04 November 2022
The European Banking Authority (EBA) published today the final methodology, draft templates and template guidance for the 2023 EU-wide stress test along with the milestone dates for the exercise. The methodology and templates cover all relevant risk areas and have considered the feedback received from industry. The stress test exercise will be launched in January 2023 with the publication of the macroeconomic scenarios. The results will be published by the end of July 2023.
The 2023 EU-wide stress test uses a constrained bottom-up approach with some top-down elements. Balance sheets are assumed to be constant. Focus is on the assessment of the impact of adverse shocks on banks’ solvency. Banks are required to estimate the evolution of a common set of risks (credit, market, counterparty, and operational risk) under an adverse scenario. Banks are also asked to project the impact of the scenarios on main income sources. For net fee and commission income, risk weights of securitisation, and the credit loss path of sovereign exposures, banks are required to make use of prescribed parameters. The methodology includes the sample of banks participating in the exercise.
The stress test templates along with a template guidance are published in their draft versions as they can still be subject to minor technical adjustments before their final publication.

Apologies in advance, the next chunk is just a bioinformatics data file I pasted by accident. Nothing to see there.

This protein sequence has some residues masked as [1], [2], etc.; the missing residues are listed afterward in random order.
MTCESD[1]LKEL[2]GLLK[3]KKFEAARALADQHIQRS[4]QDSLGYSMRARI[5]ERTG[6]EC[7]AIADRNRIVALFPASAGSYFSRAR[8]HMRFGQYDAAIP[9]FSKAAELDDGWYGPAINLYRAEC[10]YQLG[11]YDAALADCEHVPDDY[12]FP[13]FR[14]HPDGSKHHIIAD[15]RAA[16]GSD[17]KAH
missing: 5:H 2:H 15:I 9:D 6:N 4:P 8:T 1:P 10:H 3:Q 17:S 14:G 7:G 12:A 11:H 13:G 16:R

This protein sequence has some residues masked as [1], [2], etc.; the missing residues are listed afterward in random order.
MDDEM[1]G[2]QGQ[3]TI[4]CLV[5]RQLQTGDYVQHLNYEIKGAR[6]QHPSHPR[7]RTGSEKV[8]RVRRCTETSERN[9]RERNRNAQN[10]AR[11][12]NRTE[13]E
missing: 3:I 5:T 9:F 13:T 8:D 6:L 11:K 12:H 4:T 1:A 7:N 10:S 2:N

Milestone for the 2023 EU-wide stress test
The aim of the EU-wide stress test is to assess the resilience of EU banks to a common set of adverse economic developments in order to identify potential risks, inform supervisory decisions and increase market discipline.
The EBA EU-wide stress test is conducted in a bottom-up fashion, using consistent methodologies, scenarios and key assumptions developed jointly with other authorities.
In particular, the exercise is coordinated by the EBA and carried out in cooperation with the European Central Bank (ECB), the European Systemic Risk Board (ESRB), the European Commission (EC) and the Competent Authorities (CAs) from all relevant national jurisdictions.
To give banks sufficient time to prepare for the exercise, the EBA published the methodology and templates well ahead of the formal launch, when the relevant macroeconomic scenarios will be released.